From the inaugural Poets Forum, presented by the Academy of American Poets on October 20, 2007, at Marymount College in New York City. On the second panel of the day, Robert Hass, Galway Kinnell, Nathaniel Mackey, and Ellen Bryant Voigt answered questions about "Aesthetic Lineage and Originality" from critic and founding editor of Parnassus, Herbert Leibowitz.


This is a difficult subject to think about, in a way, and also to think about what would be interesting to you [the audience], to hear from us about it. I had three thoughts. One, a more general one about wanting to be an artist and wanting to write poetry and how you come to it and how you receive it. This is a thought that came to me from a wonderful book by Lewis Hyde called The Gift: Imagination and the Erotic Life of Property.

Basically, what he says in the book is that the world is run on two economies and one of them is a money economy that measures itself in whatever money measures. You can tell in an exchange what's going on by what you give and what you get back, and it's important to count. And basically you are free after the counting is done.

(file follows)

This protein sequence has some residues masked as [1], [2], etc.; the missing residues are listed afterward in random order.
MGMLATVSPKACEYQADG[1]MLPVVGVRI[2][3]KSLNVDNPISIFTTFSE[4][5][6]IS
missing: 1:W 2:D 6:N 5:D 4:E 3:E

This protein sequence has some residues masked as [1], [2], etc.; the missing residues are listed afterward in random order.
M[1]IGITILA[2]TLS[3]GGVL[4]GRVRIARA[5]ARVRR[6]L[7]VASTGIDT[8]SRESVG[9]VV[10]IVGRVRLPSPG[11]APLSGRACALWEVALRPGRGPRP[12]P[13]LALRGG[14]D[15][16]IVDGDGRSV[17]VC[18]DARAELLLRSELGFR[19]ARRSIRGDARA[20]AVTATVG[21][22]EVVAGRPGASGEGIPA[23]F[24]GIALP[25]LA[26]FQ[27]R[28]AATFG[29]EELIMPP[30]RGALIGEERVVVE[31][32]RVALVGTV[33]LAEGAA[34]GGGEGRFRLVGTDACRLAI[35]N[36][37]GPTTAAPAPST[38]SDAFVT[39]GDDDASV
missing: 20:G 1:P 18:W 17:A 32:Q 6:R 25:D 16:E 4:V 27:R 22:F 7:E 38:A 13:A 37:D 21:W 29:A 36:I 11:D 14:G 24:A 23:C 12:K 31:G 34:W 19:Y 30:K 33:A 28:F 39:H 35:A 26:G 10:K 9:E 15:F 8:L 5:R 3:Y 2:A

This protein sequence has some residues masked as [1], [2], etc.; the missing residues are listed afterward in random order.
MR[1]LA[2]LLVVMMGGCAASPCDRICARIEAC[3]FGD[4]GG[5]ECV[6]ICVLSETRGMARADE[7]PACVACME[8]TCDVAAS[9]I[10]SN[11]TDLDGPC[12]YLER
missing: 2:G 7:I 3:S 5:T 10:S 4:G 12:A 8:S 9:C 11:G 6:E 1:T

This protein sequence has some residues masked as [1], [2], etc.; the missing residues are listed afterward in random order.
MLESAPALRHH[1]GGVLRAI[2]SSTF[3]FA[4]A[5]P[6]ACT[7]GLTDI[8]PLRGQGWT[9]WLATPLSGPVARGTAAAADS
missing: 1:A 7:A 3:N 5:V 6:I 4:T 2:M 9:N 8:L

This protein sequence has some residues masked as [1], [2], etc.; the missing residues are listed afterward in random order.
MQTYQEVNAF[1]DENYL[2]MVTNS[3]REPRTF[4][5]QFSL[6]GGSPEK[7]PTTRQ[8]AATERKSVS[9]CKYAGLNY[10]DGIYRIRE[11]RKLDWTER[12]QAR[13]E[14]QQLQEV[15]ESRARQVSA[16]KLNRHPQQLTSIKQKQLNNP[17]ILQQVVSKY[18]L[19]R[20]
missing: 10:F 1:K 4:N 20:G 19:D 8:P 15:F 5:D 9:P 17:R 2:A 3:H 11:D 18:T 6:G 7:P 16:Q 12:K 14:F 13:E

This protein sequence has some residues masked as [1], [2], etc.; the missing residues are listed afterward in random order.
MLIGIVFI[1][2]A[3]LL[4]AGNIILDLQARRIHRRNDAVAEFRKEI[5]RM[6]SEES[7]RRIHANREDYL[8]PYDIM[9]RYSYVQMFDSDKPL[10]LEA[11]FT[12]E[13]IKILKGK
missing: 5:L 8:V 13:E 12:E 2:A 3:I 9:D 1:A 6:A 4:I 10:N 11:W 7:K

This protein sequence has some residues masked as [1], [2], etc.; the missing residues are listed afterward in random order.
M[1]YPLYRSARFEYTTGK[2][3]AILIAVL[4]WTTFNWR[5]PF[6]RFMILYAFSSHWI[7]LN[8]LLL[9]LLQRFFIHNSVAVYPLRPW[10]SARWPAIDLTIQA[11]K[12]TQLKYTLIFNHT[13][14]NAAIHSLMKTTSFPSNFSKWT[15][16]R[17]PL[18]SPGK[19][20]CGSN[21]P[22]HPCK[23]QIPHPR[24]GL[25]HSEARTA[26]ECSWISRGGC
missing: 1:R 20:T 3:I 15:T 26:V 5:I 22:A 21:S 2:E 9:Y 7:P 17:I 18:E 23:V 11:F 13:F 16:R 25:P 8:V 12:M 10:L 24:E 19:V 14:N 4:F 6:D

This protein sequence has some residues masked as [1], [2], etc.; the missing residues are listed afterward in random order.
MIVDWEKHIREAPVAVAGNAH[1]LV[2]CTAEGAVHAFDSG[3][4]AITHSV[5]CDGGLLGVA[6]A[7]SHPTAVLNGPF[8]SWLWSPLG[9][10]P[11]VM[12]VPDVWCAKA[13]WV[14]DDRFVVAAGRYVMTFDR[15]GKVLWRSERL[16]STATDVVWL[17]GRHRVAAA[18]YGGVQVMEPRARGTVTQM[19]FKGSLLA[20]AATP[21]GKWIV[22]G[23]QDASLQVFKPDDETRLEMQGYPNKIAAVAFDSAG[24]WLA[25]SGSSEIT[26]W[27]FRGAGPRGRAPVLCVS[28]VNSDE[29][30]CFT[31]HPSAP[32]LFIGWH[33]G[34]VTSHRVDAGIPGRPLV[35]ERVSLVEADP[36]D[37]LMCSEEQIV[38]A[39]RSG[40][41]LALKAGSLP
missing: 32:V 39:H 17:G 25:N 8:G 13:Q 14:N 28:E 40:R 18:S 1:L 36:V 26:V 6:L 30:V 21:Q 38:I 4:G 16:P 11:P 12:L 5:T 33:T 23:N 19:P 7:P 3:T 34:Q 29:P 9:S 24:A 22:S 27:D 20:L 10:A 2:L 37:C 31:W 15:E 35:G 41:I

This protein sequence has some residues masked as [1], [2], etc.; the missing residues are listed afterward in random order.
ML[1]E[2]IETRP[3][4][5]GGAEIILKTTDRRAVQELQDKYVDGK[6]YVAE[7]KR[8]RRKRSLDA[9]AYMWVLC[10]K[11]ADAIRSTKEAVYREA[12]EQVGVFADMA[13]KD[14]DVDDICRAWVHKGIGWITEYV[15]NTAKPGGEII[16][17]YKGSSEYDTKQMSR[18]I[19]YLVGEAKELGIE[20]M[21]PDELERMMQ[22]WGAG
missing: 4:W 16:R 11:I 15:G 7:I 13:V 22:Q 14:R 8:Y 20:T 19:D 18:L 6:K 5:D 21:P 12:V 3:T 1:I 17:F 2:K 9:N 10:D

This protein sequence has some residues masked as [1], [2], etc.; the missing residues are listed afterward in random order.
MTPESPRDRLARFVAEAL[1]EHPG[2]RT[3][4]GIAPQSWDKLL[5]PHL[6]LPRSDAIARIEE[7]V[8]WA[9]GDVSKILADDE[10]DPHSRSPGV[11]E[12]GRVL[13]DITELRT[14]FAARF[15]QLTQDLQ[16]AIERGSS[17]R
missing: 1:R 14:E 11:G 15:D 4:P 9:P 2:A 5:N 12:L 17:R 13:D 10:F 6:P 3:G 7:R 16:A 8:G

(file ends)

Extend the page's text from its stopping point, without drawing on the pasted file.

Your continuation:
And the other economy, he calls the "gift economy." He talks about the Trobriand Islanders, and the way gifts circulate in a lot of preliterate societies in which you keep it for a while and then you pass it on. The gift creates an obligation which you have to pass on—is the argument. And one of the things he comments on, that the earliest anthropologists to study this, Marcel Mauss, commented on, is that the important thing with the gift was not counting, because if you count then it becomes an economic exchange.

If somebody brings an eleven dollar bottle of Chardonnay to your house on a Friday night, so you bring an eleven dollar bottle of Chardonnay to their house the next Friday night, that's an economic exchange. But if you don't notice, or if when you're buying your wine, because it's payday and you're feeling exuberant and you're not concerned to make it even, then you've entered the gift economy.

Emily Post on 19th-century versions talks about showers as a gift economy and mentions wedding showers and showers for babies, but the third one that was common throughout America in the 19thcentury was showers for new ministers when they arrived in town. Why? Because they belong in the gift economy. They don't belong in the money economy.

There are transformers—like for healers the AMA, or the patent office, or copyright—to put works of art on the market for a while, and then they come out of the market and back into the commons, because the commons is where they came from. And the way they came there is just as anybody here who ever wanted to write, wanted to write because they got gifted.